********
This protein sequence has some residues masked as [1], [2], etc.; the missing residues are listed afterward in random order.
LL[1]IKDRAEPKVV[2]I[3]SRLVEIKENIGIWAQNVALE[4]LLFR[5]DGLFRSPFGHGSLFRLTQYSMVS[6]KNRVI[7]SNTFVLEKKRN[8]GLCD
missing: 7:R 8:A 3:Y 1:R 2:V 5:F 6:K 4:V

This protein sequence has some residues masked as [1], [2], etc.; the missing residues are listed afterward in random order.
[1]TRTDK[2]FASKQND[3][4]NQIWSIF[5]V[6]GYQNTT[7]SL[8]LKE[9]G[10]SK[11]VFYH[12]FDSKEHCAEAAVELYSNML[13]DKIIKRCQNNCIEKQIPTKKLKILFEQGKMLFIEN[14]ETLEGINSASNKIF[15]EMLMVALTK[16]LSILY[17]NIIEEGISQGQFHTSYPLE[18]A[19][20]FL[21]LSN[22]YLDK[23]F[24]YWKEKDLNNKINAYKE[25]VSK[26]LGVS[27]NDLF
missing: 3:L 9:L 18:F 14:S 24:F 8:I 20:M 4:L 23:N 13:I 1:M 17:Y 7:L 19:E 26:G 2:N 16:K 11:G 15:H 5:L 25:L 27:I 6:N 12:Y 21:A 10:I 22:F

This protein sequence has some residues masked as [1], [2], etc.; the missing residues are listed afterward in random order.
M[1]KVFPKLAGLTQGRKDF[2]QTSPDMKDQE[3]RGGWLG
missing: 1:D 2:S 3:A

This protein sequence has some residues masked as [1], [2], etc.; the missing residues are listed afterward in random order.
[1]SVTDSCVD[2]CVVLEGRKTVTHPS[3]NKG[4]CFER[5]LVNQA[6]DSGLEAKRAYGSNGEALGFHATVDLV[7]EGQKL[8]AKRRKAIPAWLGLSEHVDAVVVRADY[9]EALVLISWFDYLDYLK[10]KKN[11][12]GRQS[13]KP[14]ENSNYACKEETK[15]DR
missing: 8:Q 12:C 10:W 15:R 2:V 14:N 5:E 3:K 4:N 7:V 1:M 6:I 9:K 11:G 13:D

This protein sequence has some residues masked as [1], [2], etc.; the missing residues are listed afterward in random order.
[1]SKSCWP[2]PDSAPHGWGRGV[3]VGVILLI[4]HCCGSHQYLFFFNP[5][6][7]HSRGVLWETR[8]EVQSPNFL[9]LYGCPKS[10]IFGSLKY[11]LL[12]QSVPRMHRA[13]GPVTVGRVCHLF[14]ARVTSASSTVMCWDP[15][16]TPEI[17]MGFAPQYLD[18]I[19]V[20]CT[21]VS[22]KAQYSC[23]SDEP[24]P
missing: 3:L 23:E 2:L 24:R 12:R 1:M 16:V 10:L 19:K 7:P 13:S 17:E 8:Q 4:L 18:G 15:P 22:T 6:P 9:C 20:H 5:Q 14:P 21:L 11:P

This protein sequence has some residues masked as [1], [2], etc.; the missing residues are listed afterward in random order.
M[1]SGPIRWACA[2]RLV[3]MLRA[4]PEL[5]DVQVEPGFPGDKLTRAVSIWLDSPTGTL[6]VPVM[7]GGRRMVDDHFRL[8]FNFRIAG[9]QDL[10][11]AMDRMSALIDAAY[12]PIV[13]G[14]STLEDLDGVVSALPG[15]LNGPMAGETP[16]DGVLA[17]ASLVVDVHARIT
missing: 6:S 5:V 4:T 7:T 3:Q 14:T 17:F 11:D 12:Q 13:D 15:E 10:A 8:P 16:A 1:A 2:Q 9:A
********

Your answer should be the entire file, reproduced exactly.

This protein sequence has some residues masked as [1], [2], etc.; the missing residues are listed afterward in random order.
LL[1]IKDRAEPKVV[2]I[3]SRLVEIKENIGIWAQNVALE[4]LLFR[5]DGLFRSPFGHGSLFRLTQYSMVS[6]KNRVI[7]SNTFVLEKKRN[8]GLCD
missing: 7:R 8:A 3:Y 1:R 2:V 5:F 6:K 4:V

This protein sequence has some residues masked as [1], [2], etc.; the missing residues are listed afterward in random order.
[1]TRTDK[2]FASKQND[3][4]NQIWSIF[5]V[6]GYQNTT[7]SL[8]LKE[9]G[10]SK[11]VFYH[12]FDSKEHCAEAAVELYSNML[13]DKIIKRCQNNCIEKQIPTKKLKILFEQGKMLFIEN[14]ETLEGINSASNKIF[15]EMLMVALTK[16]LSILY[17]NIIEEGISQGQFHTSYPLE[18]A[19][20]FL[21]LSN[22]YLDK[23]F[24]YWKEKDLNNKINAYKE[25]VSK[26]LGVS[27]NDLF
missing: 3:L 9:L 18:F 14:S 24:F 8:I 20:M 4:L 23:N 13:I 1:M 17:Y 7:L 19:E 26:G 2:N 16:K 11:G 15:H 5:L 25:L 27:I 6:N 12:Y 21:A 10:I 22:F

This protein sequence has some residues masked as [1], [2], etc.; the missing residues are listed afterward in random order.
M[1]KVFPKLAGLTQGRKDF[2]QTSPDMKDQE[3]RGGWLG
missing: 1:D 2:S 3:A

This protein sequence has some residues masked as [1], [2], etc.; the missing residues are listed afterward in random order.
[1]SVTDSCVD[2]CVVLEGRKTVTHPS[3]NKG[4]CFER[5]LVNQA[6]DSGLEAKRAYGSNGEALGFHATVDLV[7]EGQKL[8]AKRRKAIPAWLGLSEHVDAVVVRADY[9]EALVLISWFDYLDYLK[10]KKN[11][12]GRQS[13]KP[14]ENSNYACKEETK[15]DR
missing: 8:Q 12:C 10:W 15:R 2:V 14:N 5:E 3:K 4:N 7:V 1:M 6:I 9:K 11:G 13:D

This protein sequence has some residues masked as [1], [2], etc.; the missing residues are listed afterward in random order.
[1]SKSCWP[2]PDSAPHGWGRGV[3]VGVILLI[4]HCCGSHQYLFFFNP[5][6][7]HSRGVLWETR[8]EVQSPNFL[9]LYGCPKS[10]IFGSLKY[11]LL[12]QSVPRMHRA[13]GPVTVGRVCHLF[14]ARVTSASSTVMCWDP[15][16]TPEI[17]MGFAPQYLD[18]I[19]V[20]CT[21]VS[22]KAQYSC[23]SDEP[24]P
missing: 3:L 23:E 2:L 24:R 12:R 1:M 16:V 10:L 19:K 7:P 13:S 17:E 8:Q 4:L 18:G 15:P 22:T 6:P 9:C 20:H 5:Q 14:P 21:L 11:P

This protein sequence has some residues masked as [1], [2], etc.; the missing residues are listed afterward in random order.
M[1]SGPIRWACA[2]RLV[3]MLRA[4]PEL[5]DVQVEPGFPGDKLTRAVSIWLDSPTGTL[6]VPVM[7]GGRRMVDDHFRL[8]FNFRIAG[9]QDL[10][11]AMDRMSALIDAAY[12]PIV[13]G[14]STLEDLDGVVSALPG[15]LNGPMAGETP[16]DGVLA[17]ASLVVDVHARIT
missing: 6:S 5:V 4:T 7:T 3:Q 14:T 17:F 11:D 12:Q 13:D 15:E 10:A 8:P 16:A 1:A 2:Q 9:A